To extend the playing time, it is clear that this game was designed for multiple games from the start. After completing the first mission, you gain access to three challenges that only take a few minutes to complete. These challenges contain powerful Sigils that make you considerably stronger without introducing negative effects – they range from protecting your hit streak repeatedly to adding more ammo to your weapons. The only problem is that unless you get high scores on the leaderboard, you’ll never feel the need to get stronger.

The replayability of this game will also depend on your appreciation of the soundtrack. I don’t mind listening to it alone, but I don’t feel any desire to live start over by replaying a level. Would that change if the soundtrack featured songs from top metal bands instead? Absolutely, but the music almost certainly has to be structured in a particular way to fit the gameplay, and that’s not to mention licensing issues, so there’s probably no way we’ll be able to blast demons in sync with your favorite big name. soon metal bands.

Metal: Hellsinger, like BPM, feels like an exciting proof of concept for the rhythmic FPS formula, as well as a perfect example of why it needs both expansion and refinement to see its true potential. The short campaign gives players a taste of what this new subgenre has to offer, and while there’s post-game content to sift through, it’s clear there’s so much more than the developer could do in a larger potential sequel.

Hell is the grades?

Of course, music lovers will enjoy it, Rock Band/Guitar Hero regulars too. Oh well, you will have to calibrate your installation like plastic guitar games to be sure to shoot in rhythm. What’s more, it’s funny to catch yourself nodding your head or beating the beat with your foot in the middle of a load of demons. The latter are also in the image of the general aesthetics of Metal: Hellsinger, which is not surprising. It’s pretty in the infernal register, but nothing extravagant. I have the impression of having already come across these gugus somewhere in other works. Unless it’s in Tourcoing? Hmm…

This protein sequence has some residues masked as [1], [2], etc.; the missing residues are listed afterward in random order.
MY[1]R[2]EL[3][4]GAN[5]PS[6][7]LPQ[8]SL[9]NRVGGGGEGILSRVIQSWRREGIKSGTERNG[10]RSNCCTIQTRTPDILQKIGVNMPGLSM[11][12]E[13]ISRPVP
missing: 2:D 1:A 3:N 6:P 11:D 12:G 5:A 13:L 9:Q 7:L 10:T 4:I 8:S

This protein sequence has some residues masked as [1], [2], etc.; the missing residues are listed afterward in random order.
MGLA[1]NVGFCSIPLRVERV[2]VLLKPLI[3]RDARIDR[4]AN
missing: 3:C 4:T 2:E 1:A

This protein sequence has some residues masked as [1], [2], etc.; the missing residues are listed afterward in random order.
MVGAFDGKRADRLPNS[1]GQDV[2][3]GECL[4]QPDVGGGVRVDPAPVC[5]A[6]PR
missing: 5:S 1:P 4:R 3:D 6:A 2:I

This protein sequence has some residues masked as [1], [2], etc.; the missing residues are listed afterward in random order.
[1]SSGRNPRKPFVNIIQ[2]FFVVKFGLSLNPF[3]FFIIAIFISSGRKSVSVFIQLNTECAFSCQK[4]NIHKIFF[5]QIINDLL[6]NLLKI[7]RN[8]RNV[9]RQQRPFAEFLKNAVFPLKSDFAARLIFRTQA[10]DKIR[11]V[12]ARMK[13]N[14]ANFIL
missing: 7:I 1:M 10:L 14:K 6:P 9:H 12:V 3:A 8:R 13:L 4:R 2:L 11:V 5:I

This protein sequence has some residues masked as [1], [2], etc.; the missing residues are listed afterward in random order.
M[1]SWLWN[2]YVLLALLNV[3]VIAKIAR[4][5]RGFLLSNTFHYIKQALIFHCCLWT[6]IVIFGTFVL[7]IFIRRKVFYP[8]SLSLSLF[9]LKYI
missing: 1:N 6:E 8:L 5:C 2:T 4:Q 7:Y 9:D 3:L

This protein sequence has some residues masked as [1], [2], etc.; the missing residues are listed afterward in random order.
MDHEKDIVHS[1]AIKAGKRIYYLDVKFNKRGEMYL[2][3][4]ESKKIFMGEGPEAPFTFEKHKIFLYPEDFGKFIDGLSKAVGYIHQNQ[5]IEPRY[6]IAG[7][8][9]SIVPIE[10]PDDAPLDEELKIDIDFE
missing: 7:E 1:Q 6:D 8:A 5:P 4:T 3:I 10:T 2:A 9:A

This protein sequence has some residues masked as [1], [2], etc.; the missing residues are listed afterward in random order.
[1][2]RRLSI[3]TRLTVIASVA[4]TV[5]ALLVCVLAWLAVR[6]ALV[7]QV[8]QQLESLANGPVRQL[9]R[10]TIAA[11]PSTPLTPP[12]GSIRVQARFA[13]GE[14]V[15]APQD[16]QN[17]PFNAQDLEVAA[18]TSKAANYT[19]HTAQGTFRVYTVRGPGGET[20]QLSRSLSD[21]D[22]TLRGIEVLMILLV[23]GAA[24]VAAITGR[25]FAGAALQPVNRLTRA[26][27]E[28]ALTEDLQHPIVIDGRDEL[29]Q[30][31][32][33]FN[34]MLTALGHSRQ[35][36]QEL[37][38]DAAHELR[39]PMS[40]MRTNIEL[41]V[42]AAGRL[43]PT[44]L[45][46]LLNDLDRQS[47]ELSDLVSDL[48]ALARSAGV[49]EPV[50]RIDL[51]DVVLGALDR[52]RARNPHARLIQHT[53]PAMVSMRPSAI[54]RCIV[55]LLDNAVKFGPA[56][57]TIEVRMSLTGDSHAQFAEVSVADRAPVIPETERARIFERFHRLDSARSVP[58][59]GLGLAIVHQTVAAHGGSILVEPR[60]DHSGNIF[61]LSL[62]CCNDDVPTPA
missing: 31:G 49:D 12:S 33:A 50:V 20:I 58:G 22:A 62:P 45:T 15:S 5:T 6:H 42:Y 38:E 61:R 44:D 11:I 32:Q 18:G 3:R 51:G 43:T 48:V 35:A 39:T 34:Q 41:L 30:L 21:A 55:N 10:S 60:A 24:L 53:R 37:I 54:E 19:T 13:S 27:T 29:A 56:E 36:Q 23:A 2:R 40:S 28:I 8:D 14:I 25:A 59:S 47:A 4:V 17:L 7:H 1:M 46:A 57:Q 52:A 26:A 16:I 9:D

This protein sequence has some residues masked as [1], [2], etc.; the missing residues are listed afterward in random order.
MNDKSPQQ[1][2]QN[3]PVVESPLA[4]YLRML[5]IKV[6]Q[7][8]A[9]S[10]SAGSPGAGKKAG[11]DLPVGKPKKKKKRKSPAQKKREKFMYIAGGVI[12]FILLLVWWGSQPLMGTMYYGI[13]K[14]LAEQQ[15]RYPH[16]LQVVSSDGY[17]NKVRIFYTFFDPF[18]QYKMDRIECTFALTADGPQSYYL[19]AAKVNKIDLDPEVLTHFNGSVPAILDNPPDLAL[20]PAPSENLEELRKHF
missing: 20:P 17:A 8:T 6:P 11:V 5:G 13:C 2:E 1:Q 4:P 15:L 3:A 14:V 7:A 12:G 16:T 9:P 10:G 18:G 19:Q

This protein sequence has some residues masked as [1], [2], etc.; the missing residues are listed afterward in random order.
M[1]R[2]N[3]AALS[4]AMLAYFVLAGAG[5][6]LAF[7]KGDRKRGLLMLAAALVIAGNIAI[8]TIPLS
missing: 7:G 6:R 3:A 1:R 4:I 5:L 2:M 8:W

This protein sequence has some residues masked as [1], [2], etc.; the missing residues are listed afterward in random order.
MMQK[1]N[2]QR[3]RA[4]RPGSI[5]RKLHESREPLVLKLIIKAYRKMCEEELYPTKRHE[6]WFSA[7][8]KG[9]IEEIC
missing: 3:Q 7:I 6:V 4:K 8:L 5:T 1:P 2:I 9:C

Similarly, rhythm game requires, the level design is linear and is not as diabolical as in Doom. What is, it is the scoring dimension that will catch the addicts to high scores and point multipliers. At each of the 8 levels, 3 challenges for as many hard core stipulations will require skill to complete and will grant you the eternal respect of your fellow citizens. Finally, a little warning, Metal: Hellsinger is quite exhausting. I don’t know if it comes from me but it’s very tricky to chain two levels in a row, the right hand being very busy and the concentration always at the maximum to perform. Finally, the interface and subtitles are in French.

A pitch that leaves you speechless (not the brioche)

But what a monumental mistake. Personally, I wouldn’t have risked it. No, no way: out of the question to deprive a demon of his voice. Especially if this damned being is a metal singer. Yet this is what other demons of the 8 Hells do to one of their congeners. No, but you have to find an occupation guys, a hobby, an extracurricular activity, you have to do something there. Or something simple, get a family subscription to Hellflix, there are plenty of things to do, except kill John Wick’s dog! Oops, not the right pitch… No, because obviously it turns out badly and there will be revenge, severe revenge in the face of the voice thieves.

These are 8 hells to go through, for as many levels with heavy blows of very caricatural Metal riffs. Don’t worry, it’s still “easy listening”, even my mother could listen to it. The music is absolutely at the heart of Metal: Hellsinger, since in this fast FPS, if you intend to do damage to enemies, you will have to follow the rhythm of the soundtrack. Essential. Otherwise, your character hurts as much as Cartman hitting his little friend with a foam bat. Yes, the clashes risk dragging on if we play it Jean-Michel Contre-temps.